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13 March 2015

EBF response to the EBA consultation on IRB requirements

This RTS when finalised, will be a critical document setting out the direction and role of rating systems within banks’ risk management and capital management frameworks. Its importance and impact should not be underestimated. For that purpose, the EBF provides extensive comments in this response.

EBF stated these general remarks:

  • This consultation paper attempts to create a uniform interpretation of supervisory assessment methodology and to ensure consistency in internal model outputs and comparability of the risk-weighted exposure amounts across EU member states; however, the consultation paper needs further clarification and detail on a number of points to achieve this.

  • A Uniform and consistent interpretation of the IRB approach within the single rulebook is especially important for cross border institutions. Operationalising different rules in each country is difficult, costly and increases regulatory complexity (e.g. different supervisory practices for parameter estimation; reporting requirements; supervisory reference models to the parameters in IRB, among others). Therefore it is important that this consultation paper does not give mandate to further increased general supervisory judgements, such as add-ons or the use requirement, which prevent further harmonisation.

  • The proposed text fails to make distinction between the roles of the different lines of defence, including the supervisory regime. It would appear that each line of defence is expected to replicate the role of the one beneath it. In particular the supervisory review ails to leverage the considerable investment by institutions in model validation and suggests an intensive supervisory review of all initial model proposals and subsequent changes. This will require a considerable investment in resources by the Competent Authorities with little supervisory benefit.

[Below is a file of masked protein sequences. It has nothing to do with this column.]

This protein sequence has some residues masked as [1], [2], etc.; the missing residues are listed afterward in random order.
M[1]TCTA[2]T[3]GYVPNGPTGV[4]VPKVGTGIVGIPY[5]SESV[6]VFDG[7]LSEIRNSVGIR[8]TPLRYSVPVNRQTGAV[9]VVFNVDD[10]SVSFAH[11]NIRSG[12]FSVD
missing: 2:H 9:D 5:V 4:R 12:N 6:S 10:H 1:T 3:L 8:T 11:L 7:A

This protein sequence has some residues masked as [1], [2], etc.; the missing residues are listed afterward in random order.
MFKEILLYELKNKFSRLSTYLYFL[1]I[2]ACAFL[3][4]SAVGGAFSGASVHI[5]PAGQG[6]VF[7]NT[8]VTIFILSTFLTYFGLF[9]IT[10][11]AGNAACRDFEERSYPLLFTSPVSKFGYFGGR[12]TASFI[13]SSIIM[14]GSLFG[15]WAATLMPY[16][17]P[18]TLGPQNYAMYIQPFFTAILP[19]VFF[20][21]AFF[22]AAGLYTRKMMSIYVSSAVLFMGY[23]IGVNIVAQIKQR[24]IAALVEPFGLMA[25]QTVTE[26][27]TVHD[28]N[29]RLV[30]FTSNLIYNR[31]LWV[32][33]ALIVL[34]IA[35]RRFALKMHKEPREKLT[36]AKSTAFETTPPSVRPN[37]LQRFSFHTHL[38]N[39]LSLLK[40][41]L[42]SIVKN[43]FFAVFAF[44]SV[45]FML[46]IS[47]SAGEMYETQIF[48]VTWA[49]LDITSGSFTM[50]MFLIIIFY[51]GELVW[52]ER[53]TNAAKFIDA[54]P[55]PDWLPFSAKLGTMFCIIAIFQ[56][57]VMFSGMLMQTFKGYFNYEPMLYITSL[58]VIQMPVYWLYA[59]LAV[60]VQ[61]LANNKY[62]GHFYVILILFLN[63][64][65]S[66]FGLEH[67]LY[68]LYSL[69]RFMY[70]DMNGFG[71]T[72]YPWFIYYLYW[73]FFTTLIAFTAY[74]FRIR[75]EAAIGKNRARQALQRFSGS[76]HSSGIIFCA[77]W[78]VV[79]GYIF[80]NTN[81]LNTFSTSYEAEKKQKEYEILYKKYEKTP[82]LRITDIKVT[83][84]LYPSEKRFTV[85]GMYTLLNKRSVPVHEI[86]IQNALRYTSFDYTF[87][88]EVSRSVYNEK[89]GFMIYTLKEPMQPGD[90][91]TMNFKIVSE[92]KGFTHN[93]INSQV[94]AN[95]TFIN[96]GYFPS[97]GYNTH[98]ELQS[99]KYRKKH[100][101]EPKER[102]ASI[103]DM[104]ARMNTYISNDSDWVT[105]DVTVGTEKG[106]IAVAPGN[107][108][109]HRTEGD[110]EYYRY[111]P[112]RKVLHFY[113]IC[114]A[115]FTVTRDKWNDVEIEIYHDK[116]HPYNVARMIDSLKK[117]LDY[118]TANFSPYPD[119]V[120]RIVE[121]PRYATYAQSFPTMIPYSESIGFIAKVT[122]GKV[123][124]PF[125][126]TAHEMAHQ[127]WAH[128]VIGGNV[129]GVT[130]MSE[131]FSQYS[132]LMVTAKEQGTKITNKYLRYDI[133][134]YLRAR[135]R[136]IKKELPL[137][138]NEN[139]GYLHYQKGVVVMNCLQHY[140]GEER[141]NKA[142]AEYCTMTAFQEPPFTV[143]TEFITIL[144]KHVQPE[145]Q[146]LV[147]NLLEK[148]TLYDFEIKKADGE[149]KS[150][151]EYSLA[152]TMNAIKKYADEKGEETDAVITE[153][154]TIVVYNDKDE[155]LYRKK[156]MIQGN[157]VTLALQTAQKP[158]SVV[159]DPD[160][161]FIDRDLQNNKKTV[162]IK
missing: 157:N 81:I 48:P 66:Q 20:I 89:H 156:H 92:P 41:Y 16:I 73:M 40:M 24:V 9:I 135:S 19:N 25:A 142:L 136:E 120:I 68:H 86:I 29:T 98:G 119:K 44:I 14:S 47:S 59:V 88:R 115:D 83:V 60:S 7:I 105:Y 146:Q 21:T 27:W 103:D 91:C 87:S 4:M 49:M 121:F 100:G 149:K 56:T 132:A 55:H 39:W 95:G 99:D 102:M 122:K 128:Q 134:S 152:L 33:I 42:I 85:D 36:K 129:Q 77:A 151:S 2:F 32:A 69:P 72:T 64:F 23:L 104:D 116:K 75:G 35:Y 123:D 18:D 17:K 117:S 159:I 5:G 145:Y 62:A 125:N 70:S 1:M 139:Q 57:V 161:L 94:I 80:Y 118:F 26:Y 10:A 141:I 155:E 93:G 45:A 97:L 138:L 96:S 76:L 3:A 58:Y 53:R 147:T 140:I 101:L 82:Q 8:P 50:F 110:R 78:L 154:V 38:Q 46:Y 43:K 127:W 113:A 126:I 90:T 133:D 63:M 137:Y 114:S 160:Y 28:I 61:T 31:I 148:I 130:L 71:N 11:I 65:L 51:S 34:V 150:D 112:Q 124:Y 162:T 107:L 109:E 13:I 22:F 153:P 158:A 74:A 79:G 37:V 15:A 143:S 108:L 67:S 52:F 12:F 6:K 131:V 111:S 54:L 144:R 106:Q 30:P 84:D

• The cost of compliance implied by the draft RTS is considerable. The proposed supervisory review fails to acknowledge that institutions are naturally incentivised to ensure that rating systems discriminate risk and therefore the focus of the supervisory review should not be to ensure model optimality but to ensure that capital distortions are kept to a minimum. Institutions, already incentivised to discriminate risk, are best placed to evaluate the cost and benefits of including or excluding risk factors. However EBF would support an exception where a systemic risk factor is identified for a group of institutions by a National Competent Authority.

  • The framework is ill-suited to an environment where risk management of an institution is constantly developing and improving with consequent changes to an institution’s rating systems. The requirement for near-forensic examination by supervisors of model changes is a disincentive to investment in risk management and places an improper responsibility upon supervisors to examine all aspects of the proposed model or change.

  • The objectives of the supervisory review are often left unstated and without clear priorities. A clearly-stated objective should be that capital requirements should not be distorted, as distinct from ensuring the optimality of rating systems.

  • The framework repeatedly confuses economic cycle with long run average and these in turn with an observed observation period. Careful attention to these interrelated but distinct concepts would assist in ensuring that the framework is clear.